Peter Arnett, a Pulitzer Prize-winning New Zealand-American journalist, worked for CNN for over 18 years before retiring in 1999. Arnett, best known for his coverage of the Vietnam War and the Gulf War, temporarily worked for National Geographic and travelled to Iraq to cover the US invasion in 2003.
Peter, who retired from journalism in 2007, now teaches journalism at Shantou University in China. Aside from reporting, he worked in publishing and wrote the biography Live from the Battlefield: From Vietnam to Baghdad, 35 Years in the World’s War Zones (1994).
Table of Bio/Wiki
- 1 Earnings and net worth Of Peter Arnett in 2021
- 2 Age and height of Peter Arnett
- 3 Journalism Career- Breakthrough With Vietnam War Coverage
- 4 Joined CNN and covered the Gulf War as well as an interview with Osama Bin Laden
- 5 Career After CNN and Retirement as a Reporter
- 6 Father of two children and a married man
- 7 Facts of Peter Arnett
Earnings and net worth Of Peter Arnett in 2021
Peter Arnett’s net worth is $7 million as of January 2021. Without a doubt, he made the majority of his money as a journalist. Arnett, who began his career as a journalist in 1960, worked as a journalist for more than four decades before retiring, with stops at CNN, NBC, and National Geographic.
Despite the fact that no exact figure for his income has been released, Peter most likely made hundreds of thousands of dollars per year. A CNN reporter earns $77, 536 per year on average.
Age and height of Peter Arnett
Peter Arnett was born on November 13, 1984, in Riverton, New Zealand, and possesses dual citizenship: New Zealand-American. He is currently based in Los Angeles. Peter is 86 years old and stands 5 feet 6 inches tall as of January 2021.
Journalism Career- Breakthrough With Vietnam War Coverage
Peter began his career as a correspondent in Southeast Asia, particularly in Bankok, before moving to Laos and starting a tiny English-language newspaper in 1960. After that, he travelled to Vietnam and worked as an Associated Press reporter in Saigo (now Ho Chi Minh City).
Meanwhile, Vietnam was embroiled in the Vietnam War (November 1, 1955-April 30, 1975), which was officially fought between North and South Vietnam. Peter was hurt while covering the Double Seven Day skirmish on July 7, 1963, a violent altercation between journalists and South Vietnamese undercover police.
During the war, he was present at numerous major events, including the fight of Hill 875 in November 1967, as well as accompanying a party of US peace campaigners on a mission to Hanoi, North Vietnam, to return three American prisoners of war.
CAPTION: Arnett covered Vietnam War from 1962 to 1965(SOURCE: Dateline)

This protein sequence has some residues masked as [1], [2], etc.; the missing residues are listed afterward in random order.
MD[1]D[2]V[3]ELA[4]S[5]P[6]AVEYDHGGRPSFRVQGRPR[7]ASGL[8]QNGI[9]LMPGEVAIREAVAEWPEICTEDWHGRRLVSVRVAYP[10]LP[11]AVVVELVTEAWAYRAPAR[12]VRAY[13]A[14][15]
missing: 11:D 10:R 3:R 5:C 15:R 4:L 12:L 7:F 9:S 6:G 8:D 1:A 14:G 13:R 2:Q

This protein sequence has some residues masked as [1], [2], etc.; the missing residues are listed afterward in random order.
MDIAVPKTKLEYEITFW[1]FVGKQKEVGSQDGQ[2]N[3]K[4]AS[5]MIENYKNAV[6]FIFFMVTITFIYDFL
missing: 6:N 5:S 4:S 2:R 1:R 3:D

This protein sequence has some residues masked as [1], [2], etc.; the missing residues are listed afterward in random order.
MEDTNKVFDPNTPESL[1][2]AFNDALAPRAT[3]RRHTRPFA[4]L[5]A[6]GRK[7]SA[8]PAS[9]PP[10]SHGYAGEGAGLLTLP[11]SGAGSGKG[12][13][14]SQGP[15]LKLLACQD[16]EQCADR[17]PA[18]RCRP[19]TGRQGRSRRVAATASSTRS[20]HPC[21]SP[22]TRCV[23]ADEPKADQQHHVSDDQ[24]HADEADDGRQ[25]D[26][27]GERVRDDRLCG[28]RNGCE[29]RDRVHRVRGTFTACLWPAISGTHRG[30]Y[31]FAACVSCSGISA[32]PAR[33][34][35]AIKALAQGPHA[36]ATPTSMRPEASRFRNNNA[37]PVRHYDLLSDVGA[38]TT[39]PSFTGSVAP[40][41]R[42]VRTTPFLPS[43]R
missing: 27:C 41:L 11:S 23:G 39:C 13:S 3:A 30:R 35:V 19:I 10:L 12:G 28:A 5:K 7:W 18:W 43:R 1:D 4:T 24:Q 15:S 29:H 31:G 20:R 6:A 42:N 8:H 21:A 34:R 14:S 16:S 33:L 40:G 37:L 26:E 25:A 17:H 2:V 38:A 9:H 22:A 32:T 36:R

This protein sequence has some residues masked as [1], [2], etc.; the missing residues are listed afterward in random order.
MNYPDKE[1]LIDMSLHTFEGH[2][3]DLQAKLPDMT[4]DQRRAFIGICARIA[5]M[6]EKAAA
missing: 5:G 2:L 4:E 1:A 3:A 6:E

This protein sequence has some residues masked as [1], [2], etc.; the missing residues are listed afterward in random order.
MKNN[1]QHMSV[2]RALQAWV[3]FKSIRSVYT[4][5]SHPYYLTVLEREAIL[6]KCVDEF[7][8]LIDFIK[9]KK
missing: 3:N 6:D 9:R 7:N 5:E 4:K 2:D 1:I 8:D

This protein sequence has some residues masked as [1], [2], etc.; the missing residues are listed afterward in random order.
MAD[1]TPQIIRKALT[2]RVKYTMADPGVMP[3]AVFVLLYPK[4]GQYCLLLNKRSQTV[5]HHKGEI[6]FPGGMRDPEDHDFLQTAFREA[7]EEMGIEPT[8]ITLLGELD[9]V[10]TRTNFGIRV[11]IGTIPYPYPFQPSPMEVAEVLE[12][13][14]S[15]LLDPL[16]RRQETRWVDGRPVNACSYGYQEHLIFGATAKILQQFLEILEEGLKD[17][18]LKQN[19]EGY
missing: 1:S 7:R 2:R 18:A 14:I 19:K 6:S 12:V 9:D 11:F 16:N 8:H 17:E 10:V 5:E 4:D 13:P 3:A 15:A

Arnett won the Pulitzer Prize in International Reporting in 1966 for his work in Vietnam from 1962 to 1965. Following the end of the war, he wrote Vietnam: The Ten Thousand Day War (1980), a 26-part mini-series documentary about the bloody conflict.
Joined CNN and covered the Gulf War as well as an interview with Osama Bin Laden
Peter Arnett joined CNN in 1981 and remained with the worldwide TV news channel until 1999. During the Gulf War, he rose to prominence as the only CNN reporter to provide live news from from Baghdad, Iraq.
On January 17, 1991, Peter provided continuous coverage of the first 16 hours of the battle in Baghdad. In addition, he was able to secure an exclusive unfiltered conversation with Saddam Hussein. He wrote his biography Live from the Battlefield: From Vietnam to Baghdad, 35 Years in the World’s War Zones in 1994.
CAPTION: Pulitzer Prize winner Peter Arnett interviewed Osama bin Laden in 1997(SOURCE: Pinterest)
He interviewed Osama bin Laden, the head of Al-Qaeda, in March 1997, after Laden declared jihad against the United States. He worked for CNN for over two years (18 years to be exact).
Furthermore, Arnett narrated a report on the coverage of Operation Tailwind in Laos in 1970 for the television program NewsStand in 1998. However, because of the multiple contractions in the report, Peter was chastised and departed CNN in 1999.
Career After CNN and Retirement as a Reporter
Peter went on to work in New York for Foreign TV.com and Camera Planet TV after leaving CNN. The journalist went to Iraq on assignment for NBC and National Geographic to cover the US war, formally known as the Invasion of Iraq 2003. On March 20, 2003, the invasion began and ended on May 1, 2003.
Arnett retired from reporting in 2007. He reportedly travels back and forth between Los Angeles and China, where he teaches journalism at Shantou University.
Did you know that?
In his honor, the Southern Institute of Technology in New Zealand named an institute after him, the Peter Arnett School of Journalism, which closed in 2015.
Father of two children and a married man
Peter Arnett has two daughters, Elsa and Andrew, with his Vietnamese wife, Nina Nguyen. The couple married in 1964, separated in 1983, and divorced in 2003, after a 20-year marriage. They reconciled after that year.
Elsa Arnett, Peter’s daughter, is a reporter who currently works for The Boston Globe. She graduated from Harvard University after attending Stuyvesant High School in New York. She joined The Boston Globe after interning at The Washington Post.
|Date of Birth:||1934 , November-13|
|Age:||86 years old|
|Birth Nation:||New Zealand|
|Height:||5 Feet 6 Inch|
|Birth Name||Peter Gregg Arnett|
|Nationality||New Zealand- American|
|Birth Place/City||New Zealand|
|Net Worth||$7 million|
|Married to||Nina Nguyen|
|Books||Live from the Battlefield: From Vietnam to Baghdad, 35 Years in the World’s War Zones (1994)|